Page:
Oncogenic viruses have evolved various mechanisms to escape immune control and promote tumour development. One such mechanism is the activation of pathways leading to metabolic changes that can influence physiological and immunological activities in the infected individuals; in some viral infections this manifests itself as the production of Prostaglandins which manipulate immunological responses against both viruses and tumours.

Our group has shown that Marek’s disease virus, an avian oncogenic virus, induces the expansion of novel regulatory T cells in infected chickens, and this may explain the immunosuppression observed in these birds (Gurung et al. PLoS Pathogen 2017). We have also shown that Marek’s disease virus activates metabolic changes (Boodhoo et al. Journal of Virology 2019, Boodhoo et al. Journal of Virology January 2020, Boodhoo et al. Journal of Virology September 2020), including the production of Prostaglandins. Marek’s disease virus expresses over 80 different viral proteins in the infected cells. Based on this information, the PhD candidate will use in vitro systems to identify the gene(s) of Marek’s disease virus which activate regulatory T cells via induction of Prostaglandins. Full details and how to apply

2022/05/HM/NL 20.02.22

Coronavirus regulation of cellular antiviral responses and cross species transmission

Dr Helena Maier (The Pirbright Institute), Prof Nicolas Locker (University of Surrey), Dr Erica Bickerton (The Pirbright Institute), Dr Hannah Burgess (University of Surrey)

Coronaviruses (CoV) can cross the species barrier to generate highly pathogenic viruses. Recently, SARS-CoV, MERS-CoV and SARS-CoV-2 emerged following jumps from bats, via an intermediate host into humans, while SADS-CoV jumped from bats into pigs. Despite this, there is little understanding of species transmission barriers and how CoV adapt to infect new hosts. It is likely that barriers exist at several levels from ecological to molecular.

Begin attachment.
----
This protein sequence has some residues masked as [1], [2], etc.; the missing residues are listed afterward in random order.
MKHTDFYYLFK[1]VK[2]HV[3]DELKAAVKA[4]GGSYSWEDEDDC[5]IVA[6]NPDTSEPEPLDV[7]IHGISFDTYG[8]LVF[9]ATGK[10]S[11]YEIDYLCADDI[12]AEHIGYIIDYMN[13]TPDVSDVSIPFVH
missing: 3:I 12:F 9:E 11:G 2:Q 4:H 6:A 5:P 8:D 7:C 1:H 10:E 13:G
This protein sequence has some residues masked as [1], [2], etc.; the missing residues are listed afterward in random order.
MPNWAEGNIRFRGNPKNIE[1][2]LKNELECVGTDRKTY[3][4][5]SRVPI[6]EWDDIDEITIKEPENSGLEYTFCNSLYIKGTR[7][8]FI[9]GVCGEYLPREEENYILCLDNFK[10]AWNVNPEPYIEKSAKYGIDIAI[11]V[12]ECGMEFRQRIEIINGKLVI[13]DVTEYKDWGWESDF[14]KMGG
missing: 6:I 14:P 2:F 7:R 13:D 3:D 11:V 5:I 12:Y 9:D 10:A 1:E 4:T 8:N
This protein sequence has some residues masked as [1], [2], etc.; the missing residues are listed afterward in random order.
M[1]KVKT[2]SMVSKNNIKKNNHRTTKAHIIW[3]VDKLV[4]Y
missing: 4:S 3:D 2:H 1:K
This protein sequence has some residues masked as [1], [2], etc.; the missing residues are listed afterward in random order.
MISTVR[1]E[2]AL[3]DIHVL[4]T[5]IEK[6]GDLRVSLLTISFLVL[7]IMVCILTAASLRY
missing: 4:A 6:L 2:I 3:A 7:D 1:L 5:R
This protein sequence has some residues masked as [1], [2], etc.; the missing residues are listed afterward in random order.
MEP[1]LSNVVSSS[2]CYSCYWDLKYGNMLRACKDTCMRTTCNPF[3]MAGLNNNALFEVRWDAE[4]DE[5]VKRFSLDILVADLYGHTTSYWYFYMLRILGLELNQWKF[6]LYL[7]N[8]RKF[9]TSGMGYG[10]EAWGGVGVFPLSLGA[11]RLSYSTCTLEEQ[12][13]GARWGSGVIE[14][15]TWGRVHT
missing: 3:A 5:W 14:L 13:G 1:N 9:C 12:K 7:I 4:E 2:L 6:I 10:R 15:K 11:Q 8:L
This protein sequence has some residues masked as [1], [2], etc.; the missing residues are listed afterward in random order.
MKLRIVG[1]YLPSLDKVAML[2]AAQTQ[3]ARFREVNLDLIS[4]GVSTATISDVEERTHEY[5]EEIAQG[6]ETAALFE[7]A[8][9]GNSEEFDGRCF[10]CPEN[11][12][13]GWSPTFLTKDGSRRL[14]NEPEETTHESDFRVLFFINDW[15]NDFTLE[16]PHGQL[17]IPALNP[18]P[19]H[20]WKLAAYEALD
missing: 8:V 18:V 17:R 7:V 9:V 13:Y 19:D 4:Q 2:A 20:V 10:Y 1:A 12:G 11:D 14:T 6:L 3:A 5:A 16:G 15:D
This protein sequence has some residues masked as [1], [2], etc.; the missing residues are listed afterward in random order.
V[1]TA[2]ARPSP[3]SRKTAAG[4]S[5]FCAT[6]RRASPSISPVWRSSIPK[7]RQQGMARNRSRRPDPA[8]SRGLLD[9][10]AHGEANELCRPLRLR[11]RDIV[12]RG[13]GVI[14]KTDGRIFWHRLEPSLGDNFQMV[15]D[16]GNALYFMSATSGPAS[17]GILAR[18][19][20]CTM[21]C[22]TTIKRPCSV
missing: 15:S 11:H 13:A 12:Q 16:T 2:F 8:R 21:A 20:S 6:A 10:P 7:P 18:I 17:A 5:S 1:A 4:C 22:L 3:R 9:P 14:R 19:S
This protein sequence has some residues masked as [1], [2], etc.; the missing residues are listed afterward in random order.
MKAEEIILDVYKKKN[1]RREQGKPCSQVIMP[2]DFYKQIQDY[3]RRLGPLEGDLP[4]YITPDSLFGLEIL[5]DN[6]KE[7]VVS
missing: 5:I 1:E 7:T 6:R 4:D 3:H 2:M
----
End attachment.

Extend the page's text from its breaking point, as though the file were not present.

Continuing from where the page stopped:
We hypothesise that changes in viral regulation of host cell interferon and stress responses play a role in CoV cross species transmission. The type I Interferon (IFN) response is one of the first lines of cellular defence against invading pathogens and is a significant barrier to virus replication. Furthermore, the Integrated Stress Response helps cells respond to the accumulation of viral RNA and proteins by inducing a global reduction of protein synthesis and activating a stress-resolving transcriptional programme.  Full details and how to apply

The Pirbright Institute has the following studentships which should be applied for through our partner organisations:  

Partner Organisation/s Project Title Applications
     

How to apply:

See 'how to apply' page for details.

General enquiries can be emailed to studentship@pirbright.ac.uk

Studentships provide for tuition fees and stipend depending on eligibility (see project advert for details).

 

UK Posgraduate Doctoral Loans:

A Postgraduate Doctoral Loan (of up to £27,265) can help with course fees and living costs while you study a postgraduate doctoral course, such as a PhD.  Students in receipt of Research Council funding are not eligible.  Details can be found here.

 

Trim content

® The Pirbright Institute 2022 | A company limited by guarantee, registered in England no. 559784. The Institute is also a registered charity.